The humanitarian-development nexus in action

Key to this thinking is the importance of maintaining a cost effective and multi-sectoral humanitarian response that targets highly vulnerable refugees while concurrently reinforcing Jordan’s development priorities.  Going forward we aim to advance Grand Bargain commitments in making better use of national structures and services, and working more extensively through national and local responders. We aim to capitalise on the extraordinary progress made to date whilst adapting our programming approaches to ensure our support remains relevant and impactful for thousands of Syrian and Jordanian households.

As of April 2018, close to 92,000 work permits have been issued to Syrian refugees since the first London Conference. In the field of education, some 130,000 Syrian refugees have been enrolled in Jordanian schools, and 209 schools are operating double-shift rotations to accommodate refugees. In terms of social protection, more than 400,000 refugees or 78 percent of those eligible have been issued with cards issues by the Ministry of Interior entitling them to seek and access work.

This is important momentum–but, without continued support, Jordan’s status as a model of stability in an otherwise fractious region is at risk.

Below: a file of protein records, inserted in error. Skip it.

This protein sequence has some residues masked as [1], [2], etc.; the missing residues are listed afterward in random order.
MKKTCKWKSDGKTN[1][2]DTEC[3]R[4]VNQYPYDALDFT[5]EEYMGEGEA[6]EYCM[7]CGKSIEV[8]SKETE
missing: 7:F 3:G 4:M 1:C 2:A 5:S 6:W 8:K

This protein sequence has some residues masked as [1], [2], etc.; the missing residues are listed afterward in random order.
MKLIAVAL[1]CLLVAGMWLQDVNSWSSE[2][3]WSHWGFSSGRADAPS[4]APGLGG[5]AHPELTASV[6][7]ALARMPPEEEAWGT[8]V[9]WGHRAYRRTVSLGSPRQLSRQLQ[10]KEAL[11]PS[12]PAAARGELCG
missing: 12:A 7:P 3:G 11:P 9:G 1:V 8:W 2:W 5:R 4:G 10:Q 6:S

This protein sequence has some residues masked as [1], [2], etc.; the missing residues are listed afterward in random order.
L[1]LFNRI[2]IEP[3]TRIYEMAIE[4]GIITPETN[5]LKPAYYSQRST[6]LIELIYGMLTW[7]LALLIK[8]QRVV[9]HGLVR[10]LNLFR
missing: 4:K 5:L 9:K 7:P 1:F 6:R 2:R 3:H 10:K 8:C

Given the multiple overlapping challenges the Kingdom is facing, and indeed Jordan’s extraordinary leadership in crisis response, the international community should continue to support processes that strengthen national capacities, ownership and leadership, and cost effectively deliver a needs and rights-based approach that responds to the needs of all of Jordan’s population, with a particular emphasis on women’s economic empowerment.

Brussels II a chance for renewed commitment for refugees and resilience

The upcoming Brussels II Conference presents a timely opportunity to shed light on the current situation both in Syria and across the region. As co-chairs to the conference the UN has worked alongside the EU in drafting a 2018 Partnership Paper that reiterates the commitments of both the international community and Government of Jordan in responding to the vulnerabilities that exist in Jordan. The continuing needs of refugees are of course reflected in these commitments as are those of other vulnerable groups. The Partnership Paper also underscores the commitment of government, the UN and the wider international community to embrace a new way of working, bring humanitarian and development work into stronger alignment, and reinforce Jordan’s development agenda.

Like other countries neighbouring Syria, Jordan has exercised a vitally important role in the region and the world today. It merits additional support to not only continue to empower refugees, but to sustainably support the many vulnerable communities who continue to generously host them.

At the United Nations in Jordan, we are committed to doing our best to support a brighter future for Jordan – we urge international partners to join us in supporting this generous country at a time of growing strain.

About the author

Anders Pedersen is UN Resident and Humanitarian Coordinator and UNDP Resident Representative in Jordan. Follow him on Twitter: @AndersP_UN